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Mastering the rare disease challenge

Identifying expertise and customising communication in orphan drug marketing

Mastering the rare disease challengeOrphan drugs are few and far between. Long awaited by patients and physicians, it should be an easy job to market them. However, diagnosis comes before treatment and with more than 6,000 rare diseases prevalent in Europe alone, it is little surprise that physicians are vague on specifics.

Clinicians often have little or no concept of how diseases like sarcoidosis or systemic sclerosis present themselves and have difficulty diagnosing them. According to a 2013 JRD survey, patients with a rare condition on average see more than seven physicians before their disease is accurately determined. With an average of 4.8 years from onset of symptoms to correct diagnosis, valuable treatment time is lost and negative impact for the patients accumulates. The resulting frustrations are immense. Imagine how it must feel for both clinicians and patients to be faced with the often severe symptoms of a rare disease without evidence or guidance to help decide an appropriate treatment regimen.

Identify expertise
More than in any other indication area, medical education is one key element of a broader strategy to make orphan drugs known. As a consequence, the first step of an orphan drug marketing plan will be to identify any existing pockets of expertise - if they exist. It is even more important to know the gaps in the knowledge of your target group. Only when you understand the needs of your audience can you provide the information they require and consider valuable. Then, best clinical practice can be established in an ongoing peer-to-peer dialogue. It is important to note that in this case, one of the most important peers are patient groups. Providing the patient/carer perspective, their knowledge management and community building skills make them a partner you cannot do without.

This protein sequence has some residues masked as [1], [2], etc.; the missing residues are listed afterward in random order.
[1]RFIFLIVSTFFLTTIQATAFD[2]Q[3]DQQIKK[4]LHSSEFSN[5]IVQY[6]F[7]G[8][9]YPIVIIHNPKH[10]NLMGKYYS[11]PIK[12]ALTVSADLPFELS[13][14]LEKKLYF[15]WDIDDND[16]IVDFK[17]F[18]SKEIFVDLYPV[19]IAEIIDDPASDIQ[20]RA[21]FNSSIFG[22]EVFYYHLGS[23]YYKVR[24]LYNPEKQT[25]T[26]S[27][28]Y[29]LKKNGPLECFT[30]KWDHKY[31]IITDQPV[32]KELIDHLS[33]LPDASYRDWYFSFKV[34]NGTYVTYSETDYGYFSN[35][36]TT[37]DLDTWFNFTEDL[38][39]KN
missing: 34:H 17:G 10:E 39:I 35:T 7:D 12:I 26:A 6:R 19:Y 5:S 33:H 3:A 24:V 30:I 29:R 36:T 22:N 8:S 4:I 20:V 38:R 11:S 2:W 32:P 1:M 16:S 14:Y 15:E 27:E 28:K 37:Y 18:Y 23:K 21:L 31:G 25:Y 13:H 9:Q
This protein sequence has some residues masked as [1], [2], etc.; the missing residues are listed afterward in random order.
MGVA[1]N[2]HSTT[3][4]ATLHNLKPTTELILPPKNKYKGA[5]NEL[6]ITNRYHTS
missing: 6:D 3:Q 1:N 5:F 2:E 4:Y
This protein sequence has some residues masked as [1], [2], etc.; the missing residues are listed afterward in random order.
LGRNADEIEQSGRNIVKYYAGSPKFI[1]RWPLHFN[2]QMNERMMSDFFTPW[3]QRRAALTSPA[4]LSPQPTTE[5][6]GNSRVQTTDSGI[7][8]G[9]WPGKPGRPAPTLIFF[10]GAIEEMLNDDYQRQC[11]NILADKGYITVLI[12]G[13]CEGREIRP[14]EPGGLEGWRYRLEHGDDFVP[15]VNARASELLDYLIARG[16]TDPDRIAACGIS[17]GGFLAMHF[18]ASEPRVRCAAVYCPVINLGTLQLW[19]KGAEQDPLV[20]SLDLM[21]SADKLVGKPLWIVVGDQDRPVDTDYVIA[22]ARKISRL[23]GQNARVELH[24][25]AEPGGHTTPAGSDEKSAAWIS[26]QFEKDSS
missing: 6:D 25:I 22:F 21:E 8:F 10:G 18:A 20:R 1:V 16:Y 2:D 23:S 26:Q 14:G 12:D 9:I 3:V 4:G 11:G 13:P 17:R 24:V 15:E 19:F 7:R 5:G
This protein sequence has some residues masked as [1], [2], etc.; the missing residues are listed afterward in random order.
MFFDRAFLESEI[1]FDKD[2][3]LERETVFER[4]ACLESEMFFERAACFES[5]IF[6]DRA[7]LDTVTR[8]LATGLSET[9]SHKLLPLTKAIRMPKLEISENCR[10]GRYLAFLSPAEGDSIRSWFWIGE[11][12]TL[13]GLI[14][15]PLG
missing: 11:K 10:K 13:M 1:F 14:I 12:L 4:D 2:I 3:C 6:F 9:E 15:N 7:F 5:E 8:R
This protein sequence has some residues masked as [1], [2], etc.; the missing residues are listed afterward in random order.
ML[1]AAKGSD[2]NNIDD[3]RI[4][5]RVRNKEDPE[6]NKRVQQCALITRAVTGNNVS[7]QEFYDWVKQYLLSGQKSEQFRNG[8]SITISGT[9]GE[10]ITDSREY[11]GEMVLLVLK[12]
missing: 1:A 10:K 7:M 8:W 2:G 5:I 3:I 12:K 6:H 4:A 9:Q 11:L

Medical education is one key element to make orphan drugs known

Customise communication
But where does the orphan drug product manager start, when the handful of experts in his/her indication are dispersed around the globe and budget is scarce?

The solution lies in customised communication that is digital, crosslinked and multichannel. The infill team has developed a range of resources, tools and techniques that enable rare disease experts around the world to learn and work together on the basis of interactive and real-life patient case studies. These networking tools are greatly appreciated by physicians because they help improve diagnostic and disease management skills.

As another key benefit the customised content can be accessed wherever physicians or patients are located, whenever they have time. This is a strategic tool to establish best practice in orphan disease areas, where only a few experts exist, who are widely dispersed across the globe, while building brand loyalty at the same time.

A similar approach can be applied to fulfil patients' needs. In addition to standard offerings, patient websites, use of social media channels, patient apps and ebooks are an efficient way to provide background to patients who often don't have much credible information to rely on.

Cooperating and getting involved with already existing patient communities will help to make your sites known. Particularly when the experts who helped you at the concept stage join the social media discussions and tweet, share and recommend their favourite assets.

In short, there is a lot you can do, even if your budget does not stretch to the dimensions of traditional marketing campaigns.

Ingo Barmsen is CEO and head strategist, infill healthcare communication. Franziska Frey is senior medical writer, project lead and rare disease specialist, infill healthcare communication

In association with Infill Healthcare Communications

19th October 2016

From: Marketing



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